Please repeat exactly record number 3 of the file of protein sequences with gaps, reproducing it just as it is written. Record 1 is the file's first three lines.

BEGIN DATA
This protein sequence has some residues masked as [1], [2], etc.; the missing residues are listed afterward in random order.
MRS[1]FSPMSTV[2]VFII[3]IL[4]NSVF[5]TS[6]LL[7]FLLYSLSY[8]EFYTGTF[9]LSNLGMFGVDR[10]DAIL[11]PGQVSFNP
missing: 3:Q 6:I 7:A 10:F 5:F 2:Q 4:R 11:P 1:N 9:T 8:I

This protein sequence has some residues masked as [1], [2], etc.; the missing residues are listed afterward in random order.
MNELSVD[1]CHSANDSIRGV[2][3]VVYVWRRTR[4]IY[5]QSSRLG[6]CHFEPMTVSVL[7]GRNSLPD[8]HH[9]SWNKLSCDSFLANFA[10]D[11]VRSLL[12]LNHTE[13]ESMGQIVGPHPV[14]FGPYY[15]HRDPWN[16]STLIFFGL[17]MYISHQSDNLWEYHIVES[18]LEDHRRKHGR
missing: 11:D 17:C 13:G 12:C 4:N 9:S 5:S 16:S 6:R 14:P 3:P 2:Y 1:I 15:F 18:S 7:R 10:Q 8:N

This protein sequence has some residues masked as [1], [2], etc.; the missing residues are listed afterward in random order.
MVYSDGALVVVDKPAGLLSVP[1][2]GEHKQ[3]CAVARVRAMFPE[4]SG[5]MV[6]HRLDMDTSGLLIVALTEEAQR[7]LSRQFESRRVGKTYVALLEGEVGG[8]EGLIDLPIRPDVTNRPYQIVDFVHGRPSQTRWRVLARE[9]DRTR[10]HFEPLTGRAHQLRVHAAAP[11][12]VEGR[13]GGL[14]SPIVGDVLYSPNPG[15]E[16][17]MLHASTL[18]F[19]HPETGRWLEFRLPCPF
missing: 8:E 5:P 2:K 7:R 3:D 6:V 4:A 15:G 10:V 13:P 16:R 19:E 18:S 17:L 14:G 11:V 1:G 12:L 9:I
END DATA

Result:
This protein sequence has some residues masked as [1], [2], etc.; the missing residues are listed afterward in random order.
MVYSDGALVVVDKPAGLLSVP[1][2]GEHKQ[3]CAVARVRAMFPE[4]SG[5]MV[6]HRLDMDTSGLLIVALTEEAQR[7]LSRQFESRRVGKTYVALLEGEVGG[8]EGLIDLPIRPDVTNRPYQIVDFVHGRPSQTRWRVLARE[9]DRTR[10]HFEPLTGRAHQLRVHAAAP[11][12]VEGR[13]GGL[14]SPIVGDVLYSPNPG[15]E[16][17]MLHASTL[18]F[19]HPETGRWLEFRLPCPF
missing: 8:E 5:P 2:K 7:R 3:D 6:V 4:A 15:G 10:V 13:P 16:R 19:E 18:S 17:L 14:G 11:V 1:G 12:L 9:I